The Downsides of Having More Than One Fiduciary

Despite the many positive and compelling benefits of naming more than one fiduciary, there are also downsides to this decision. These include:

  • Conflict and Disagreement: Having two fiduciaries could potentially lead to disagreements or conflicts between them. If they have significantly differing opinions on how to administer the estate or make decisions regarding beneficiaries, it could result in delays or complications in the probate process.
  • Coordination Issues: Coordinating the efforts of two fiduciaries may prove to be more challenging than having a single fiduciary. Communication and decision-making processes may become cumbersome, especially if the fiduciaries have conflicting schedules or differing priorities.
  • Increased Administrative Burden: With two fiduciaries, there may be duplication of effort in certain tasks, which could lead to increased administrative burden and inefficiencies. For example, both fiduciaries may independently review and approve the same documents or transactions, leading to unnecessary delays.
  • Potential for Bias or Favoritism: In some cases, one or both fiduciaries may exhibit bias or favoritism towards certain beneficiaries, leading to perceived or actual unfairness in the distribution of assets or the decision-making process.
  • Complications in Decision-Making: While appointing two fiduciaries can provide checks and balances, it could also complicate the decision-making process, particularly if the fiduciaries have divergent views on important matters related to the estate.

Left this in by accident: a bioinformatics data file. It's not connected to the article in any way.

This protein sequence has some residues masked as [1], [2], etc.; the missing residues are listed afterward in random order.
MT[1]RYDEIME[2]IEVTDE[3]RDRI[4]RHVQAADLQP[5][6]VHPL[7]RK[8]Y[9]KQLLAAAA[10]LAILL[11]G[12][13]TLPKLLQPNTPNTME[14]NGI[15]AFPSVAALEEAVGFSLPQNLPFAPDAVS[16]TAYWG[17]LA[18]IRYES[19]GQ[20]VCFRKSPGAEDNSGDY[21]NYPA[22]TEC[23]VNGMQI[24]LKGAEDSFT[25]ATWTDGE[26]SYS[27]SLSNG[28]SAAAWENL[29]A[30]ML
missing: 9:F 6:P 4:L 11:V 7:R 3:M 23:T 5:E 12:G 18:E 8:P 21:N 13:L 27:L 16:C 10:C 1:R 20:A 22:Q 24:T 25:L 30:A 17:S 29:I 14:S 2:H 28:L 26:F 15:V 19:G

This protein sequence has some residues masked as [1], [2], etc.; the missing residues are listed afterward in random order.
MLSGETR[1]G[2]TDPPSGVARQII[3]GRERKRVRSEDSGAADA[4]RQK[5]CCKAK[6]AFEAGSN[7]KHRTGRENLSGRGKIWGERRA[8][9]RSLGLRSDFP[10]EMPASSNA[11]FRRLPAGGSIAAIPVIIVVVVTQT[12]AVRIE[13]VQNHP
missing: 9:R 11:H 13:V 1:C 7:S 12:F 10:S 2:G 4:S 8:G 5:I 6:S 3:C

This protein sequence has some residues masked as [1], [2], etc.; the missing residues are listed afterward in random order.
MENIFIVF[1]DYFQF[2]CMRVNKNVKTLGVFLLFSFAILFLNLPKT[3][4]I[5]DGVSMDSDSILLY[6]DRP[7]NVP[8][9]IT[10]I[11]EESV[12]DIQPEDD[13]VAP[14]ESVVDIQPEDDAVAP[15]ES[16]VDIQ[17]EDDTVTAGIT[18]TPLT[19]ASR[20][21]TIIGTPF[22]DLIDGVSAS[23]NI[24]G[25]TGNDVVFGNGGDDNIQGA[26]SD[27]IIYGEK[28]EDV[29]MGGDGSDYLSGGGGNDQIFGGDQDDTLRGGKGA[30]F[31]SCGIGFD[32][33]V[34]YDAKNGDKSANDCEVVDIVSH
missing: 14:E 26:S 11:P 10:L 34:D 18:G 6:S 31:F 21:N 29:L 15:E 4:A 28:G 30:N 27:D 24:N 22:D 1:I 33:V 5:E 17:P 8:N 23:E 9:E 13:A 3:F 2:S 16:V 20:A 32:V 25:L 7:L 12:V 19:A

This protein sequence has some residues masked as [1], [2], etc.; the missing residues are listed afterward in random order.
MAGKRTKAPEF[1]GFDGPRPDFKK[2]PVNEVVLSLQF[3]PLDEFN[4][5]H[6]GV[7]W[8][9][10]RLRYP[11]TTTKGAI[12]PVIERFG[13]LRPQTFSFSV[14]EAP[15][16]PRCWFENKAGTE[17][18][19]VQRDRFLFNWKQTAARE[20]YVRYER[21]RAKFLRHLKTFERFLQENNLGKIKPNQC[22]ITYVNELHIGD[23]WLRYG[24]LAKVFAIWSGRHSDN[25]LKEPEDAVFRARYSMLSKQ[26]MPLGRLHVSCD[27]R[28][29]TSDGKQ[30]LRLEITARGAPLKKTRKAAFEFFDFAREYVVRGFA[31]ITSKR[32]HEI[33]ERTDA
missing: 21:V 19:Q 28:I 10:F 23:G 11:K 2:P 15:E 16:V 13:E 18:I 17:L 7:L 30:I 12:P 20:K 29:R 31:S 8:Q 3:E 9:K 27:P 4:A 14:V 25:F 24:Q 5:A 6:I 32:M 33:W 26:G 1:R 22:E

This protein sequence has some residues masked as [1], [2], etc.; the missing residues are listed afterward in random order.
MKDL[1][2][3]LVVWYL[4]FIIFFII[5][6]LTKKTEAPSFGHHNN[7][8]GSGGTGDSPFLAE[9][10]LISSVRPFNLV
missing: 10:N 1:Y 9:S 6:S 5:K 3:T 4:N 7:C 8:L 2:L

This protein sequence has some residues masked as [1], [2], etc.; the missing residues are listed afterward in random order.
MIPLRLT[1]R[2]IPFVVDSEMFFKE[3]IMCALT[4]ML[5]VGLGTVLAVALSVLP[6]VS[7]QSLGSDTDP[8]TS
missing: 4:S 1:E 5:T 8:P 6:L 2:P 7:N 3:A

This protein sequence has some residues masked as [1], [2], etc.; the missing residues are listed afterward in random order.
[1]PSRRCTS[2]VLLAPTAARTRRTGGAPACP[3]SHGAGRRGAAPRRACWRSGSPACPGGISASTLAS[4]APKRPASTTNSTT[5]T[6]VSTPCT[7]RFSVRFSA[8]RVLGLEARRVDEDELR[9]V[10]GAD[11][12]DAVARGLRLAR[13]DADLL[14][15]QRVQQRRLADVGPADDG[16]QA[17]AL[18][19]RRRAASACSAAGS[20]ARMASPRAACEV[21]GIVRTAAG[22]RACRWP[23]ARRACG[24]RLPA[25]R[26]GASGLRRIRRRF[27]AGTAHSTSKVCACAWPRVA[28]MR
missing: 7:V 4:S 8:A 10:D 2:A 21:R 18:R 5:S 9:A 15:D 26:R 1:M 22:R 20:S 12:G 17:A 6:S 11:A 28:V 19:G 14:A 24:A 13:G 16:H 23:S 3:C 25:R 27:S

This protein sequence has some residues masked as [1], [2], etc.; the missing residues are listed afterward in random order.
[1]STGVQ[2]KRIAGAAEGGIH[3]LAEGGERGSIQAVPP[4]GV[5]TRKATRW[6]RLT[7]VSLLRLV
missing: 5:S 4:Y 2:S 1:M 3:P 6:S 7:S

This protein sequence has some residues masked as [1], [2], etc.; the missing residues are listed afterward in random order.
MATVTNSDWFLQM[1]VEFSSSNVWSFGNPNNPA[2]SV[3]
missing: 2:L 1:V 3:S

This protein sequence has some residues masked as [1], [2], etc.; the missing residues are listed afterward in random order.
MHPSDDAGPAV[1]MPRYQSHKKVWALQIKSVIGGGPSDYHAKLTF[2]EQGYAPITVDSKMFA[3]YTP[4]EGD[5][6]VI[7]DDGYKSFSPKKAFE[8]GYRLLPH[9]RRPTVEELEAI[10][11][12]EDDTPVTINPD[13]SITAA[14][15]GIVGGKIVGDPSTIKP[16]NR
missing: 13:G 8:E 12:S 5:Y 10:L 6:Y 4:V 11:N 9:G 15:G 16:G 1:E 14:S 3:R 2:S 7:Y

• Increased Costs: Having two fiduciaries may result in higher administrative costs associated with the estate. This could include additional fees for legal or financial services needed to facilitate communication and collaboration between the fiduciaries.
  • Potential for Strain on Relationships: Serving as a fiduciary can be a demanding and stressful responsibility. If there are tensions or conflicts between the fiduciaries, it could strain their relationship and potentially lead to long-term damage, particularly if they are family members or close associates.
  • Complications in Succession Planning: If one of the fiduciaries becomes unable or unwilling to serve, it may complicate succession planning. Identifying and appointing a replacement fiduciary could introduce additional delays and uncertainties into the estate administration process.

Contact Davidow, Davidow, Siegel & Stern, LLP

The decision to name one or more fiduciaries in your trust or will is a uniquely personal decision. However, a Long Island Will Attorney can help you analyze the pros and cons of naming a single fiduciary or multiple fiduciaries in your estate planning documents. 

At  Davidow, Davidow, Siegel & Stern, LLP  we have many years of experience helping our clients resolve questions just like these. In fact, we have more than 100 years of providing compassionate legal counseling services for our clients. Our focus on Elder Law, Special Needs, and Estate Planning educates the public and professionals on the needs of the aging population. Contact us today.